Major general TPS Waraich (retd), who joined as YPS directorin April this year, says, “We want the development of the child should be such that it caters to today’s dynamic world. We sensitise students to fit into this technologically globalised world by creating global citizens whose horizons extend beyond their geographical realms.”

Besides its excellent sporting facilities and a well-stocked pantry, the school also ensures food for the brain with several plush libraries. The library for senior boys has more than 18,000 books. Apart from this, there is a dedicated library for each wing.

The old Yadavindrian Students Association attempts to play an active role in the school affairs, and extends a helping hand whenever required. It has provided a water cooling system, and medical van to the school in the recent past.

Like most tony schools in the region, YPS is affiliated to the Council for the Indian School Certificate Examination (ICSE) till Class 10, and to Indian School Certificate (ISC) for Class 12.

“We want development of the child to be such that it caters to today’s dynamic world. We sensitise students to fit into this technologically globalised world.”

Sukirat Singh, an alumnus and now a Fine Arts teacher at YPS, says, “The school has grown by leaps and bounds from the time I was studying here. When I was enrolled in 1981, it used to cater only to day boarders but later after four years it became a full-fledged boarding school.”

It wasn’t a cakewalk for the school when it was set up in 1979. Yogeshwar Prasad, a cook, who has been working here for over 23 years, says there were huge pits to fill which took a long time. “Now, we have vehicles to move about but when the school started I used to bring vegetables from the grain market in Sector 26, in a rickshaw,” he recalls.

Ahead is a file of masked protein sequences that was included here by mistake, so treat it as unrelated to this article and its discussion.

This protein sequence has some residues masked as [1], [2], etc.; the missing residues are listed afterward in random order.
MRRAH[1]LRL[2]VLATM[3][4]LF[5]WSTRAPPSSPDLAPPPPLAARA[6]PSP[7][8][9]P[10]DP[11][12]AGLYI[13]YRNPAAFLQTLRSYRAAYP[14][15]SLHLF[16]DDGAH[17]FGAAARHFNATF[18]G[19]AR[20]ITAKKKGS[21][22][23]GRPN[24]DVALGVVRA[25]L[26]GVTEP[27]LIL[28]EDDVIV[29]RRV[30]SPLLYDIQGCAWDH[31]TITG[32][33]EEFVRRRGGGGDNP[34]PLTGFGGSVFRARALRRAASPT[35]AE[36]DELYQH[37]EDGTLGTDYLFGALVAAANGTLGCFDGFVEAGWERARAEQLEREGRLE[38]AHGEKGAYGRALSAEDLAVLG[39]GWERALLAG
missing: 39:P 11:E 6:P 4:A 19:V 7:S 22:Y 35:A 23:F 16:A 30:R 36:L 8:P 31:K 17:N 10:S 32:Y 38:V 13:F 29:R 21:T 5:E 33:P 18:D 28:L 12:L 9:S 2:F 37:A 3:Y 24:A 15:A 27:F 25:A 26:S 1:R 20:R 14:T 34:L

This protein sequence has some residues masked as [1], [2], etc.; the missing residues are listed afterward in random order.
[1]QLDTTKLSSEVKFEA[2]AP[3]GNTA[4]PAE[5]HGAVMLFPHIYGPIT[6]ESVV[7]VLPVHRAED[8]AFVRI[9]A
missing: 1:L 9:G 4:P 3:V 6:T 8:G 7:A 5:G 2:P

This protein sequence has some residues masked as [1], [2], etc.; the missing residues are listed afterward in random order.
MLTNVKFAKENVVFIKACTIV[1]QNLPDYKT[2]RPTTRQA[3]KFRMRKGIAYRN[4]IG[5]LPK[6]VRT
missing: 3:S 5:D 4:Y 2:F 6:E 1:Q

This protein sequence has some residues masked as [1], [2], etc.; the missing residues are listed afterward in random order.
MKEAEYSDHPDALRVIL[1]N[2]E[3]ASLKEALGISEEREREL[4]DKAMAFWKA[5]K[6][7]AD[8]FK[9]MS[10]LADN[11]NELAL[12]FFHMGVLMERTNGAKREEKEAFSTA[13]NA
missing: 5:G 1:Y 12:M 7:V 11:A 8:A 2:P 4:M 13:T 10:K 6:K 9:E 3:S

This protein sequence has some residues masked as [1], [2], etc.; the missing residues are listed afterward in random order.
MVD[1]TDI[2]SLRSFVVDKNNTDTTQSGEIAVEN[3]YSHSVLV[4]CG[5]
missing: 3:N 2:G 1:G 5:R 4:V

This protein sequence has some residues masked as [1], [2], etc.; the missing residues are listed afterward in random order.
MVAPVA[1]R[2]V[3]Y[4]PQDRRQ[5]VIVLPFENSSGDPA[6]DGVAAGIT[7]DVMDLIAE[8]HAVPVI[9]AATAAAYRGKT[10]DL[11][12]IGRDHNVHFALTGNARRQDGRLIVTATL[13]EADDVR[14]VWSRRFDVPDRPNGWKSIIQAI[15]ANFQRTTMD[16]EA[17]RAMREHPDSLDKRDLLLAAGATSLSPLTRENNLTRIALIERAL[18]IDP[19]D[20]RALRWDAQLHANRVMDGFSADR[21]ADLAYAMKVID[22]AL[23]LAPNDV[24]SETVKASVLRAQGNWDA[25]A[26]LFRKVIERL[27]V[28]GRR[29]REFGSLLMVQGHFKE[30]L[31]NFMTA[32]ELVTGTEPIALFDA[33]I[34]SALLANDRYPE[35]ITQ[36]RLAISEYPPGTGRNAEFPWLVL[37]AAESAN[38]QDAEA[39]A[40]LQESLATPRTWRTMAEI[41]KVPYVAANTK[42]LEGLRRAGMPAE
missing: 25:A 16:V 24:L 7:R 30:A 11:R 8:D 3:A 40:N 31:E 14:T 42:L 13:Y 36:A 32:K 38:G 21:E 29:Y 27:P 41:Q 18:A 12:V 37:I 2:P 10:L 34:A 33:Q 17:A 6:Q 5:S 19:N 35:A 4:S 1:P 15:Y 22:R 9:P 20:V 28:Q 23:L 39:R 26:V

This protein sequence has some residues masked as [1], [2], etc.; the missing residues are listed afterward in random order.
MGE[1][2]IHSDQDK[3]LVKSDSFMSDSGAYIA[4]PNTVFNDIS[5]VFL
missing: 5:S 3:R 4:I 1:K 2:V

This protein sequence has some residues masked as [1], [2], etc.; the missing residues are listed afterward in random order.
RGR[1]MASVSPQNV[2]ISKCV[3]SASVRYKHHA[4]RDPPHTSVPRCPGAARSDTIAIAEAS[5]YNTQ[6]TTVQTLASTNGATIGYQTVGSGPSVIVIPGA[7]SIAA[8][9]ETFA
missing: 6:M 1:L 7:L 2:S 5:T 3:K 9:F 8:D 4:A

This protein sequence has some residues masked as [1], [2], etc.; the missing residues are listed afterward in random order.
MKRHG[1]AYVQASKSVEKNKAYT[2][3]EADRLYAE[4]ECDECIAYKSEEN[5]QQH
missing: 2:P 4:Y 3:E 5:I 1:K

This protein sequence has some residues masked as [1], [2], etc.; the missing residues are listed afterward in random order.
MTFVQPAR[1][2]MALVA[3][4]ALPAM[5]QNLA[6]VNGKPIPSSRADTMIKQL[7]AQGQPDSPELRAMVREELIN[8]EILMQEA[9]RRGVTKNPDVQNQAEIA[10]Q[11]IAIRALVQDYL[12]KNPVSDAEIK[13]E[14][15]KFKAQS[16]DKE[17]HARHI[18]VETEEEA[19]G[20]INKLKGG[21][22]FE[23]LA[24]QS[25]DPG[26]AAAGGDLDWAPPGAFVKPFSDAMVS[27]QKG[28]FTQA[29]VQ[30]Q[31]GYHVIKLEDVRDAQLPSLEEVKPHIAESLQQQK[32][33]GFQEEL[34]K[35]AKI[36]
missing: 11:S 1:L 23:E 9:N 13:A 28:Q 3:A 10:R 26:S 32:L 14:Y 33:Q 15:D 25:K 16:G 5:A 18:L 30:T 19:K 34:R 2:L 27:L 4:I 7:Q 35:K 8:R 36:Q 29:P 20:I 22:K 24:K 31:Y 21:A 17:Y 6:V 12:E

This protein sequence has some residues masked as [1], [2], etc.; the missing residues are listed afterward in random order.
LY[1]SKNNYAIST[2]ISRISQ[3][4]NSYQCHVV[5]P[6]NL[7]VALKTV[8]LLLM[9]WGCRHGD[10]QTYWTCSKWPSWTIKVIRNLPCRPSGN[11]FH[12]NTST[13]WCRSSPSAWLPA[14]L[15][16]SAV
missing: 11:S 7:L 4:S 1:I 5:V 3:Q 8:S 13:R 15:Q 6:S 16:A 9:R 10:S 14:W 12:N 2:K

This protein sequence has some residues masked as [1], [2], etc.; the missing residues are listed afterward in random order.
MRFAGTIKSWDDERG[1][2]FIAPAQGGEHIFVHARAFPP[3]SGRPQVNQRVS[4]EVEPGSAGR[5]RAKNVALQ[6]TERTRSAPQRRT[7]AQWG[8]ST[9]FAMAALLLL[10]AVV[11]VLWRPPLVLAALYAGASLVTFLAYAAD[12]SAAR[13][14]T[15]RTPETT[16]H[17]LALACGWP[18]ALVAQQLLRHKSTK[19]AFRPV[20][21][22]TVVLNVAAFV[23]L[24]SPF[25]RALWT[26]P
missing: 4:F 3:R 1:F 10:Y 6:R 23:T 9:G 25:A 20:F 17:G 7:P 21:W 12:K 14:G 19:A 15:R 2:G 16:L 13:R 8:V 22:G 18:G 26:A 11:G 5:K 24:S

At first, the school had only three houses named after Aitchison (yellow), Nalagarh (green), and Patiala (blue). Later two more houses named Ranjit (grey), after Maharaja Ranjit Singh, and Tagore (red) named after Rabindranath Tagore were also added.

Initially, the school had a rich tradition of sending students to the forces. Though this has changed with many of its students preferring the corporate sector, the school retains its soft spot for the armed forces.

Director Waraich, who served the army for 38 years, remembers meeting many students from the YPS when he was an instructor at the National Defence Academy (NDA). “Even now many students I trained at the NDA come and meet me to relive the good old days,” he says.

Kushal Pal Maan, president of Old Yadvindarian Association, said, “ On an average we have a minimum of two students in the civil service from each batch and about three per batch go onto join the military service. 5,000 students have passed out in all these years.”

Changing times

A teacher, requesting anonymity, said with time the students have changed. “Now, they are no longer as disciplined as they used to be in the past. They are more into flaunting their wealth or their father’s status. Earlier, students from even well-known families of the region would show us respect and regard. Somehow, that is missing in today’s generation.”